I always think of Glastonbury as being quite near but it isn’t really. It’s the other side of the M5 motorway from the Quantocks for a start and that’s quite a divider, although it’s not hard to cross. It’s also the other side of the Somerset Levels, the very flat part of North Somerset which was badly flooded in 2013-14. The countryside is really different from here: quite flat but with big hills that seem to suddenly loom up at random. Of course it’s random, it’s geology, not planning but you know what I mean.
Somerset’s like that. Big and with a very varied landscape, ranging from tidal mudflats of the northern coast to sharply delineated hills and valleys, or combes (pronounced ‘cooms’) as they’re called locally. Densely wooded hillsides fill your ears with birdsong and windswept beaches that give you the best blowdry should you get drenched in a shower of rain.
Somerset includes beautiful cities like Bath and tiny farming hamlets down long, winding lanes without even a sign to tell you you’re there, like ours. People often say: “Oh, I know someone in Somerset,” and it turns out they mean in Frome or thereabouts. I’ve never even been to Frome (rhymes with combe, in other words, ‘Froom’), although I must go one day. It’s south of here and apparently quite hip but for now I’m pleased that I managed to make it to visit Glastonbury, finally, after six years. I have been there before but that was in the days of fitting out the cottage and searching for bits and pieces at reclamation yards, which isn’t the same as pottering around the place, dog in tow.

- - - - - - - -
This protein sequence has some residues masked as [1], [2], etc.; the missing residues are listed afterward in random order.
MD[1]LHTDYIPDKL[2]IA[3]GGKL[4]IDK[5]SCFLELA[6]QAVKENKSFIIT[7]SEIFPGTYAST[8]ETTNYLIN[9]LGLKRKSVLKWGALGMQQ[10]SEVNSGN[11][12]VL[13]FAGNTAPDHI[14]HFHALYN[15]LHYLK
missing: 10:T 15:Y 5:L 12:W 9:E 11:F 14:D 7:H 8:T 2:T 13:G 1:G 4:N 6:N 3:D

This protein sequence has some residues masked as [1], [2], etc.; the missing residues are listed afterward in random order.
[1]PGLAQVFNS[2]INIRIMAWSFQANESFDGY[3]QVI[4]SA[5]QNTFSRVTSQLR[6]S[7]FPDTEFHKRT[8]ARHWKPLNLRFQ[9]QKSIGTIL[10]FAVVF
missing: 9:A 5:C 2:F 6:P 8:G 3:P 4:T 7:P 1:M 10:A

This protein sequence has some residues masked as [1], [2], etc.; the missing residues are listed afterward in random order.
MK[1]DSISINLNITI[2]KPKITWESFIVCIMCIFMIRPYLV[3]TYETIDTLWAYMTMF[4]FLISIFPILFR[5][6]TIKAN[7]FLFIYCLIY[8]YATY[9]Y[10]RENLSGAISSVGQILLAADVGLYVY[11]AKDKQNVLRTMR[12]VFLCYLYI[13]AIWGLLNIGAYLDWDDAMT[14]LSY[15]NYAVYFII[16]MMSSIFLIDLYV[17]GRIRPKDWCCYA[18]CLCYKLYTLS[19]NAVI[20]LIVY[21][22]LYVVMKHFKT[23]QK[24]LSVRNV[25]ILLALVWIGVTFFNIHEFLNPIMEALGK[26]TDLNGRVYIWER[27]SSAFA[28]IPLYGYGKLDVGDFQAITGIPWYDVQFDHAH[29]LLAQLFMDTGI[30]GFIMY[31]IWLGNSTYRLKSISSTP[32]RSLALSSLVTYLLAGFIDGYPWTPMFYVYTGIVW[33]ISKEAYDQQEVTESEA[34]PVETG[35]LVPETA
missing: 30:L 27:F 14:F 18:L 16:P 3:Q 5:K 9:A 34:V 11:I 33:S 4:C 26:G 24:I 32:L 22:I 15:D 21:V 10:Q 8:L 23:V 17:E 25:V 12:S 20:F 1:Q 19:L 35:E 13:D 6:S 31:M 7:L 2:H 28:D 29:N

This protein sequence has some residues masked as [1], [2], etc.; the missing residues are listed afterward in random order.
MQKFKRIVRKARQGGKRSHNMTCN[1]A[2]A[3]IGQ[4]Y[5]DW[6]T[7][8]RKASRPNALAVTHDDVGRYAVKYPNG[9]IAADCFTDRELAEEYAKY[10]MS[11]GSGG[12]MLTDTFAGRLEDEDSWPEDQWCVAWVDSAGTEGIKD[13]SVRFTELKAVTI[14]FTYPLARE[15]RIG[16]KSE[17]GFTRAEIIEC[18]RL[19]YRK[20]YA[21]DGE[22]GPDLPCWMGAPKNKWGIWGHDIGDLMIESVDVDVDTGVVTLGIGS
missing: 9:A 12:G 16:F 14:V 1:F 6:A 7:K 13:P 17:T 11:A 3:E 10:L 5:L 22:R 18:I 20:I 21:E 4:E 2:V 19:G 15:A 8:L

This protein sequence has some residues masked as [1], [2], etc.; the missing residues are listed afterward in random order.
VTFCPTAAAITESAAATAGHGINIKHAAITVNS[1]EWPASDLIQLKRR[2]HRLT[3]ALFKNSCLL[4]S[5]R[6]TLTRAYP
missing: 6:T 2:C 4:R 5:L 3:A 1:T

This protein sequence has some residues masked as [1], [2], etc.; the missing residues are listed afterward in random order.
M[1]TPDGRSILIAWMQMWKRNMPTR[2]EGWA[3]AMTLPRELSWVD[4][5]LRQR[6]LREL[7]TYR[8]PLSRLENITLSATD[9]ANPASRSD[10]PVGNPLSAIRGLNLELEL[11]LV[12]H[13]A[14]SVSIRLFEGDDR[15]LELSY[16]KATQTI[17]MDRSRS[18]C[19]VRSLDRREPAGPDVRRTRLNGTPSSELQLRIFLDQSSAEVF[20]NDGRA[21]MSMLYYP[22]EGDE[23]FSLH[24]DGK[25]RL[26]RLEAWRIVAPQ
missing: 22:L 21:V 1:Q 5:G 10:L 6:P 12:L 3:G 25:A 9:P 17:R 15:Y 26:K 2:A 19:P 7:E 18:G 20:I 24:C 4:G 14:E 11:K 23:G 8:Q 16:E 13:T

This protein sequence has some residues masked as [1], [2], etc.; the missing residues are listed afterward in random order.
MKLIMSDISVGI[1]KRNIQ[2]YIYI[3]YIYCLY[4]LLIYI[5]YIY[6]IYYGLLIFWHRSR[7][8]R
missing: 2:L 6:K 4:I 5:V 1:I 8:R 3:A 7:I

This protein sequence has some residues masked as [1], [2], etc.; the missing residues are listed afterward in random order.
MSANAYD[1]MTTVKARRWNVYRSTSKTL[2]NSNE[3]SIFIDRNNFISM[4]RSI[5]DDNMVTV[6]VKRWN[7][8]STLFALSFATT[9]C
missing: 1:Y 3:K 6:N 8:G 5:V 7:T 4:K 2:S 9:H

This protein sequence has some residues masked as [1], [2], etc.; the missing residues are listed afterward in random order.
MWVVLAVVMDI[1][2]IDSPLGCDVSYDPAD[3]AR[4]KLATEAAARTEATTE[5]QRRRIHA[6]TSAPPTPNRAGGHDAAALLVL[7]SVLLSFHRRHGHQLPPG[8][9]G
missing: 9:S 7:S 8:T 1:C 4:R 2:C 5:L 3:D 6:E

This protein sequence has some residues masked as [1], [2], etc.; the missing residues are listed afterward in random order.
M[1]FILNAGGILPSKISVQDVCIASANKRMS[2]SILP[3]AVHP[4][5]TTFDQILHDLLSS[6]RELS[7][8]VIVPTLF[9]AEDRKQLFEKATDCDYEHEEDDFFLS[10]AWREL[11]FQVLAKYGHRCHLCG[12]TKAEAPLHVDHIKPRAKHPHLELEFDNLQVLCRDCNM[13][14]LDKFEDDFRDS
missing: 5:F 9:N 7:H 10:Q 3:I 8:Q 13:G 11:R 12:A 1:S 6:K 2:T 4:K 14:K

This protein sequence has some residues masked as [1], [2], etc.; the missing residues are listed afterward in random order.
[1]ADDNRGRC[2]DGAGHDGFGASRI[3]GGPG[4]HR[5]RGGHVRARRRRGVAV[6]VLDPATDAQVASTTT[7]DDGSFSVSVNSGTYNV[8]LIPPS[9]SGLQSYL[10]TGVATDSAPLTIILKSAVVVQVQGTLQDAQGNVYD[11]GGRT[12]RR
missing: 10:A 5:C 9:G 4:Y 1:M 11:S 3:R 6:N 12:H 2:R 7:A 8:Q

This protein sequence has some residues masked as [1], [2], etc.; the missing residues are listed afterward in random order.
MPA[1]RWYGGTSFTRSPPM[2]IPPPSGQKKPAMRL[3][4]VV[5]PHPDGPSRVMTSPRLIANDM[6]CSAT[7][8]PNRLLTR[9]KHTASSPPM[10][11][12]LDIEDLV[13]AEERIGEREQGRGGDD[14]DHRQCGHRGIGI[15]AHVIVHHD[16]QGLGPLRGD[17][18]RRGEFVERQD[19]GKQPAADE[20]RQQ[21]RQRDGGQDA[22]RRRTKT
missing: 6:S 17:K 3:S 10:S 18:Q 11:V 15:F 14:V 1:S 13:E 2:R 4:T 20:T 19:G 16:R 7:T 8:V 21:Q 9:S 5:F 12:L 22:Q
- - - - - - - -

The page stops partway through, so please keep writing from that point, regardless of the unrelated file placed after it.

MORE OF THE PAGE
Glastonbury is pretty dog friendly with lots of shops quite happy for you to take your four-legged companion inside. There are water bowls outside lots of shops and many cafes have outdoor tables, so that you and your pooch can eat al fresco.
There were also lots of dogs on Glastonbury Tor, which is a steep climb right in the middle of the town. Don’t wear stiff old wellies as I did because getting up the hill with no ankle flexion is rather hard work. It was also blustery and drizzly, and hence there wasn’t a very good view which was a pity as it’s obviously fabulous on a good day. The trade off – not that many people around, although up at the top there we found lots of people sheltering from the squally showers inside the small base of the tower.
Quirky and lively, Glastonbury’s a great size to walk around and the contrast between the grassy hill of the Tor and the town makes for a good combination of activities. The atmosphere of old hippy tat reminds me of the Kensington Market of my teenage years but Glastonbury clearly is still a place of serious pilgrimage for many. It attracts young and old: grizzled guys with long beards, middle-aged women in flowing robes, young women with flowers in their hair and colourful leggings, guys sporting long black coats and top hats leading dogs along on floral garlands. And lots of tourists of all nationalities.